Disability retirement board charged with failing injured Annapolis workers

October 13, 1992|By JoAnna Daemmrich | JoAnna Daemmrich,Staff Writer

In the summer of 1989, Annapolis police Officer Katharine Wheeler hurt her back badly when she was slammed against ddTC wall by a violent mentally ill man. Her life would never be the same after that incident.

Retired without benefits because a volunteer board found she had a pre-existing medical condition, Miss Wheeler, 35, says she is struggling to pay the mortgage and keep food on the table for her children.

The head chaplain for the Annapolis Police Department challenged the City Council last night to help her and two male officers who were also injured in the line of duty.

The men have been unable to retire with full benefits because of serious problems with the city's Public Safety Disability Retirement Board, said the Rev. Robert McCoy, the head chaplain.

After outlining several ways in which he charged that the volunteer board has violated the city code, the police contract and the state constitution, Mr. McCoy called on the council either to abolish the board or correct the problems.

Mr. McCoy said the board has lacked a physician for a long time, and board members routinely refuse to accept medical evidence from applicants at hearings. He told the council that only three of the five board members show up for hearings, and that the board did not properly elect its chairman.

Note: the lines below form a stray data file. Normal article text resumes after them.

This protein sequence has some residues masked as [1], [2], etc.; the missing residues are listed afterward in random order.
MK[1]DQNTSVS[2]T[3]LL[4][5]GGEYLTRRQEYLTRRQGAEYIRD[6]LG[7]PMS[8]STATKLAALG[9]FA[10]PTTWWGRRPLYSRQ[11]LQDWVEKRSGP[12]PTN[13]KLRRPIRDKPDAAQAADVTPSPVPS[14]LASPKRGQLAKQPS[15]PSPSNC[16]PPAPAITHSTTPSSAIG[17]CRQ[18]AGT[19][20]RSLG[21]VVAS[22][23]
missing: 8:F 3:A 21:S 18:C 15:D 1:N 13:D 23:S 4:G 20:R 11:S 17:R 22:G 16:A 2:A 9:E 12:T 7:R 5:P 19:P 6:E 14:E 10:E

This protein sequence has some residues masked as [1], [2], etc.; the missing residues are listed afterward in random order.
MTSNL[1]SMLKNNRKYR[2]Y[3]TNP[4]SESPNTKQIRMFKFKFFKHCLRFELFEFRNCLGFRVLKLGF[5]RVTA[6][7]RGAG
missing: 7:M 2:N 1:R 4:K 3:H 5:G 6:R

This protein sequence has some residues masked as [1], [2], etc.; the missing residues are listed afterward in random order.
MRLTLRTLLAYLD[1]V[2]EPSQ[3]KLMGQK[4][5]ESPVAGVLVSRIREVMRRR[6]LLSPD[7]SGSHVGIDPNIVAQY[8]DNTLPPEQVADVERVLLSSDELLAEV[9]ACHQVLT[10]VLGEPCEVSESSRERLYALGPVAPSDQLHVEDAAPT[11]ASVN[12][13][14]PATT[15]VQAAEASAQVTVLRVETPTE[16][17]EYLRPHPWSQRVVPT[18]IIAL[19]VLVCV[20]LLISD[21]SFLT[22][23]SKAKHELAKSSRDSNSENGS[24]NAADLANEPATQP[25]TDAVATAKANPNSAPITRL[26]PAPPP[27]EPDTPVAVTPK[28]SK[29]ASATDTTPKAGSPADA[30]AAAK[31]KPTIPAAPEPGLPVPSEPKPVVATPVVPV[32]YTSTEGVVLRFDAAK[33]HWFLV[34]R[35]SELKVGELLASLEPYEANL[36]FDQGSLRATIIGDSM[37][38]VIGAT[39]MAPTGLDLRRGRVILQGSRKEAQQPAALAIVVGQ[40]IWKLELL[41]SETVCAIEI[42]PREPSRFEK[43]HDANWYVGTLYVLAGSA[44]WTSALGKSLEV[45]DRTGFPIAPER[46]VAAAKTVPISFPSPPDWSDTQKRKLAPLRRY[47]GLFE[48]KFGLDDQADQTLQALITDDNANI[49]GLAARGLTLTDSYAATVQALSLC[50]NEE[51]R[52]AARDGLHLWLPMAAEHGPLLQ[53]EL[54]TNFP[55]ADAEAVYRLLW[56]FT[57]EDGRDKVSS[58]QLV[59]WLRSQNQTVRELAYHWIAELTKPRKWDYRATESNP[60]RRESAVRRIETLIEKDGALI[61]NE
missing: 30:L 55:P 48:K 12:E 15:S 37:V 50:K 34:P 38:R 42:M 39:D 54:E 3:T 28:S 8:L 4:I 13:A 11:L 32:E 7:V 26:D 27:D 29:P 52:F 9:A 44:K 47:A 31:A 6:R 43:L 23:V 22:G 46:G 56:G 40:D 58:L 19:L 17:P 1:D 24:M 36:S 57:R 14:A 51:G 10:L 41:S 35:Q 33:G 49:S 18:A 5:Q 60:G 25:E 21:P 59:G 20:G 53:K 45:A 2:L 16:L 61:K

Even though Anne Arundel County Circuit Judge H. Chester Goudy Jr. ordered the board to hear an appeal of one officer's case in August, the board has not met since then, Mr. McCoy said.

He also criticized the board for trying to substitute a new clause in the police contract to require that officers be "permanently disabled" instead of "permanently incapacitated from active service" to collect benefits. The "permanently disabled" standard has been used by the board to argue for keeping Officers Scott Collins and Anthony Davis on light duty. Both have been trying for two years to retire with full benefits.

Miss Wheeler, who was on the force nine years, said she was retired without benefit of a hearing three years ago.

Officer Collins suffers from a degenerative spinal injury, and Officer Davis has an immobile thumb. Both were caused by car accidents in the line of duty, breaking up fights and other police work, the men said.

Mayor Alfred A. Hopkins agreed to meet with Mr. McCoy this week to try to resolve the problems. The mayor said the city has struggled in the past to find a physician to volunteer on the board.

In other business last night, the council approved continuing a voluntary consent order to recruit and promote more black firefighters.

Four black firefighters filed a lawsuit in 1985 alleging the Annapolis Fire Department discriminated in hiring, promotions and testing procedures. In settling the suit, the city agreed to increase the percentage of black firefighters to reflect the percentage of blacks living in Annapolis. About 30 percent of the city's 32,000 residents are black.

Ten of the city's 79 firefighters are black, up from seven when the suit was filed. Alderman Carl O. Snowden, a Ward 5 Democrat, questioned the rate of progress, saying, "At the rate we're going, won't we be extending this to the year 2000?"

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